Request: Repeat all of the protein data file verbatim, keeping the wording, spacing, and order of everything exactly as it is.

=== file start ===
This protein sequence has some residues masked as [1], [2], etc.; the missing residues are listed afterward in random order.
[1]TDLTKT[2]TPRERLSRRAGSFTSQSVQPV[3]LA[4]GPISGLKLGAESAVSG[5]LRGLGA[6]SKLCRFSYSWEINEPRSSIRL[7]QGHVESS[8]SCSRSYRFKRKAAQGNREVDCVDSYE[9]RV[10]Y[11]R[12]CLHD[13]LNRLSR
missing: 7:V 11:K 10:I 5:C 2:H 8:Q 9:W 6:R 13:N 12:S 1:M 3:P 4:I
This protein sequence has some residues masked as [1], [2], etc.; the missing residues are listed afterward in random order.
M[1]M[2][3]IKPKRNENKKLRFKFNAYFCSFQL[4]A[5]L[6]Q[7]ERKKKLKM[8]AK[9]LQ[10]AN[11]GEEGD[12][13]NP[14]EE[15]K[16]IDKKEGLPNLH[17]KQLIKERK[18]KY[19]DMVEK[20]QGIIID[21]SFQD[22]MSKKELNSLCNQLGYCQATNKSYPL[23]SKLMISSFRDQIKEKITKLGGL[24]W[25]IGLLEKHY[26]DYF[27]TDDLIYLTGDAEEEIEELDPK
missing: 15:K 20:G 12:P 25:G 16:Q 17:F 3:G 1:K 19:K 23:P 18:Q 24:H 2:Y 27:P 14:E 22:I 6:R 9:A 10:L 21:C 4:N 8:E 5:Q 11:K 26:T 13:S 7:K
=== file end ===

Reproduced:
This protein sequence has some residues masked as [1], [2], etc.; the missing residues are listed afterward in random order.
[1]TDLTKT[2]TPRERLSRRAGSFTSQSVQPV[3]LA[4]GPISGLKLGAESAVSG[5]LRGLGA[6]SKLCRFSYSWEINEPRSSIRL[7]QGHVESS[8]SCSRSYRFKRKAAQGNREVDCVDSYE[9]RV[10]Y[11]R[12]CLHD[13]LNRLSR
missing: 7:V 11:K 10:I 5:C 2:H 8:Q 9:W 6:R 13:N 12:S 1:M 3:P 4:I
This protein sequence has some residues masked as [1], [2], etc.; the missing residues are listed afterward in random order.
M[1]M[2][3]IKPKRNENKKLRFKFNAYFCSFQL[4]A[5]L[6]Q[7]ERKKKLKM[8]AK[9]LQ[10]AN[11]GEEGD[12][13]NP[14]EE[15]K[16]IDKKEGLPNLH[17]KQLIKERK[18]KY[19]DMVEK[20]QGIIID[21]SFQD[22]MSKKELNSLCNQLGYCQATNKSYPL[23]SKLMISSFRDQIKEKITKLGGL[24]W[25]IGLLEKHY[26]DYF[27]TDDLIYLTGDAEEEIEELDPK
missing: 15:K 20:G 12:P 25:G 16:Q 17:F 3:G 1:K 19:K 23:P 18:Q 24:H 2:Y 27:P 14:E 22:I 6:R 9:A 10:L 21:C 4:N 8:E 5:Q 11:K 26:T 13:S 7:K